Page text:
Noah Baumbach’s films typically follow despicable, wholly unlikable human beings: protagonists that are almost impossible to care about, let alone root for. Yet his movies almost always display a sense of empathy for the flawed characters that inhabit it. His latest, The Meyerowitz Stories (New & Selected) keeps this tradition alive, with flawed characters depicted in such a warm-hearted light that they appear uncomfortably relatable, and remain fascinating to watch.
Told in chapters, with each new segment focusing on a different member of the titular family, The Meyerowitz Stories often feels like a more grounded take on The Royal Tenenbaums. The film loosely structures itself around an upcoming art retrospective meant to honor the family patriarch (Dustin Hoffman), an event that is thrown off the rails due to some unexpected developments. In lieu of a traditional narrative, Baumbach fills his film with long, dialogue driven sequences that almost feel like short films themselves, not unlike the Connecticut sequence in Mistress America, his finest work to date. As a writer, Baumbach has a keen understanding of how to use dialogue to further the plot, build suspense, and add dimension to his characters, frequently infusing an incredible amount of detail into each exchange. But, his skills as a director allow him to capture this dialogue in an interesting, exciting way, establishing an emotional connection with the viewer early and consistently conveying the appropriate tone with each new scene.
When creating a comedy, screenwriters often find themselves on a tightrope while searching for the balance between “funny” and “believable.” When creating flawed, potentially unlikable characters, this rope becomes all the more difficult to maneuver. Yet, somehow, Baumbach manages to populate his film with engrossing, beautifully nuanced characters that easily resemble real-world human beings, without sacrificing indie-movie quirks. The bond between the three Meyerowitz siblings is well developed, with palpable tension buried beneath painfully fake pleasantries. Baumbach doesn’t go for the obvious dramatic moments, no matter how tempting they may be, and the film feels more satisfying, and more suspenseful, as a result, with viewers constantly unsure of what to expect next from these complex sibling relationships.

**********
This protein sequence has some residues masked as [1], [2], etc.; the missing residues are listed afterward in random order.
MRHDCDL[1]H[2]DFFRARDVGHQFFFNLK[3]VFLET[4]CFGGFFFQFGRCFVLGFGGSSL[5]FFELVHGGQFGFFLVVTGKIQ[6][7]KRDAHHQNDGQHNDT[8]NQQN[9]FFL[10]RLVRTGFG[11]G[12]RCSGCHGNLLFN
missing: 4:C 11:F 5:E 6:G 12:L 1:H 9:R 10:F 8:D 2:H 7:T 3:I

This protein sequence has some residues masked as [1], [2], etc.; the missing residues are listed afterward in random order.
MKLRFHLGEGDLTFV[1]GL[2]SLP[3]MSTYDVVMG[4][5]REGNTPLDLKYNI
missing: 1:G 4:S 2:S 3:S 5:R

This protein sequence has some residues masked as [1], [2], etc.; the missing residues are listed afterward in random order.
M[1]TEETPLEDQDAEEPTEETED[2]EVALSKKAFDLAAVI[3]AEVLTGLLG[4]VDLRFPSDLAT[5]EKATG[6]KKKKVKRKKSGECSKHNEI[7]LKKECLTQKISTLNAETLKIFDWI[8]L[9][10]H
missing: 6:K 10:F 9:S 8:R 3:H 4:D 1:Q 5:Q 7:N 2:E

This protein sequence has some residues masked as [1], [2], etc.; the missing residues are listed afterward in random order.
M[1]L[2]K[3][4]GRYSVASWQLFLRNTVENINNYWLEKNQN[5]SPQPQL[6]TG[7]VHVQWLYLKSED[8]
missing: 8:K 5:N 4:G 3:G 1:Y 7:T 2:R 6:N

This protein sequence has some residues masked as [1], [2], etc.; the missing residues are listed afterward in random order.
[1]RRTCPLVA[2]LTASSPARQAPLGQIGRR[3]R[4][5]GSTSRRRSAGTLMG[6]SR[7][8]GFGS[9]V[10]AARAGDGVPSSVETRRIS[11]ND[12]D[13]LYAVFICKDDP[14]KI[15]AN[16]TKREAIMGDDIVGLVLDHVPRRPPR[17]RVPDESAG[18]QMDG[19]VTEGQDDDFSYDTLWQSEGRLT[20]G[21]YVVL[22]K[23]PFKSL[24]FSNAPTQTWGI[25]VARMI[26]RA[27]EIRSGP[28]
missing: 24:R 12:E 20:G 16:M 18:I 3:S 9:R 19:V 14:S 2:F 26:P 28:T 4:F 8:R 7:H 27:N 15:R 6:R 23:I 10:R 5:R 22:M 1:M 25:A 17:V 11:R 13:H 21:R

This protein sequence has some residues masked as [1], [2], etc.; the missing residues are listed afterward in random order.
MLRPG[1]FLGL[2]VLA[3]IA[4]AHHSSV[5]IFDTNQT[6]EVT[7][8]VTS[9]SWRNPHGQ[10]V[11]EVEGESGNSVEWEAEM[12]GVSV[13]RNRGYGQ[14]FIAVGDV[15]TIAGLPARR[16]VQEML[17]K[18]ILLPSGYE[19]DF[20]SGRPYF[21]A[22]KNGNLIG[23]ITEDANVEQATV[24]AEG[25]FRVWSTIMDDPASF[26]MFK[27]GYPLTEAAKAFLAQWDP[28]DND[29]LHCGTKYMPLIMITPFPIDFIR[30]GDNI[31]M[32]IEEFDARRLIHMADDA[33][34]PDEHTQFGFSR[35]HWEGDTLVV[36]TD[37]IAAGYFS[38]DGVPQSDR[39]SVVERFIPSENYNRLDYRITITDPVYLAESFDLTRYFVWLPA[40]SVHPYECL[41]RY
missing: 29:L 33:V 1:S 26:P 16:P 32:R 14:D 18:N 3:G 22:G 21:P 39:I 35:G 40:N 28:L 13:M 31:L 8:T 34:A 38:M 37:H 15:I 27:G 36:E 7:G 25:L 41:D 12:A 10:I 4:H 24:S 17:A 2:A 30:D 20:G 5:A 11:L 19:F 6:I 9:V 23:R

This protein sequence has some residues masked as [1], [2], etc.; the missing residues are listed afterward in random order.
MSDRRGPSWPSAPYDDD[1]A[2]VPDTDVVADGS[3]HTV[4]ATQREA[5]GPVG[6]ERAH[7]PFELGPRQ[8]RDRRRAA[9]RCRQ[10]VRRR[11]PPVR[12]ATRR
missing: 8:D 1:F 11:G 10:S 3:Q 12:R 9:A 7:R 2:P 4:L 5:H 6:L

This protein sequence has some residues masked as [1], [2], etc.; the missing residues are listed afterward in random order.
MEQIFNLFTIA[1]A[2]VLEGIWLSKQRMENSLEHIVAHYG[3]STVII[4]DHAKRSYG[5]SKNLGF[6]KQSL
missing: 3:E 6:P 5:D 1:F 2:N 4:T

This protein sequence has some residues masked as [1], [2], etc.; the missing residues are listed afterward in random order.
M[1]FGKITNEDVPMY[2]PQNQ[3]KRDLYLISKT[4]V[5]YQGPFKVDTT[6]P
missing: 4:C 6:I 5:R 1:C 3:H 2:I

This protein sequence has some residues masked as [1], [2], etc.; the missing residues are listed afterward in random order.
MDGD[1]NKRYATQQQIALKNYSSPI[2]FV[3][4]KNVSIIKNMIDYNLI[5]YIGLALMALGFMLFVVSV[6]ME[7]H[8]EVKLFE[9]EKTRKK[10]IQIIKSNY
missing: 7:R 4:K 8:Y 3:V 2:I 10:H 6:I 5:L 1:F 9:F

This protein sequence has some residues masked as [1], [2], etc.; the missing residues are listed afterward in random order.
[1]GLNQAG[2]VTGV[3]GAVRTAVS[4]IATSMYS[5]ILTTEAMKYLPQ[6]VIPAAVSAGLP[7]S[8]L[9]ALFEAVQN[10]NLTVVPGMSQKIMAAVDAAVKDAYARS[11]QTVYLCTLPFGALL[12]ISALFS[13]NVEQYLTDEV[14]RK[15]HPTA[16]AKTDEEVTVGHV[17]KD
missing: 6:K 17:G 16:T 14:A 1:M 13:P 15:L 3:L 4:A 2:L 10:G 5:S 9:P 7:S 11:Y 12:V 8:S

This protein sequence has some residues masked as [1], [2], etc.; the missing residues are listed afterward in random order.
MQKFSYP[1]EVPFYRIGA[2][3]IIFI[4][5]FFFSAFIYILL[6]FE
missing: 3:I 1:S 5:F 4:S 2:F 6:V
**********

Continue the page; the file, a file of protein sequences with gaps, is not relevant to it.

Meanwhile, the comedic characters feel like only slightly exaggerated versions of people the viewers may know in real-life. Hoffman’s Harold Meyorwitz, for example, comes off as a genuine curmudgeon, with the comedic beats involving his character stopping just before they get too cartoonish. The only exception to this rule is the character of Maureen, Harold’s third wife, played by Emma Thompson. While Thompson is game for anything, and does a nice job with the material she’s given, her character is underdeveloped and only slows down the story—a disappointment, when you consider how rarely we get to see Emma Thompson outside of a period piece these days.
But what is a great script without strong actors to bring it to life? Baumbach’s ensemble here is truly remarkable, with many actors giving career best work or, at the very least, turning in their best performance in a long time. Elizabeth Marvel, best known for her work in House of Cards, shines as the closed-off Meyerowitz sister, playing well off her more showy onscreen siblings but then hitting a home run with a killer monologue in the film’s last act. Stiller, meanwhile, relishes the chance to play the most conventionally unlikable character in the family, bringing just enough sympathy to the role to make sure the audience will relate to him on some level. And, when it comes to an actor as prolific as Dustin Hoffman, it almost goes without saying that a strong performance is delivered, with one particularly wonderful comedic sequence in a diner that should stand amongst the actor’s best work.
But the real MVP here is, of all people, Adam Sandler, who is terrific and tragic in what is essentially the biggest role in this ensemble film. Sandler subverts all his usual characteristics—his loud outbursts, gawky behavior, and general man-child attitude—creating a character that seems so lost in the real world that you can’t help but root for him on some level. Sandler is funny in the part, yes, but whenever he’s faced with a dramatic sequence he hits a home run. The movie’s best, most emotional sequence, works entirely because of him and the raw nature of his work; he wears his heart on his sleeve, and could even bring tears to the eyes of a particularly invested viewers. And, it’s also worth noting that 21-year-old Grave Van Patten does some fine work of her own as his onscreen daughter.
While it may not be the modern comedy classic that is Mistress America, The Meyerowitz Stories (New & Selected) feels like a culmination of the best things from Baumbach’s filmography. It’s fearless while exploring the unpleasant aspects of real-life, and filled with self-centered, perhaps unlikable characters, made all the more uncomfortable to spend time with because of how relatable they really are. But it’s also empathetic, sweet, and even quite beautiful at its best moments. An honest portrait of a bizarre American family, this is one of the year’s must-sees.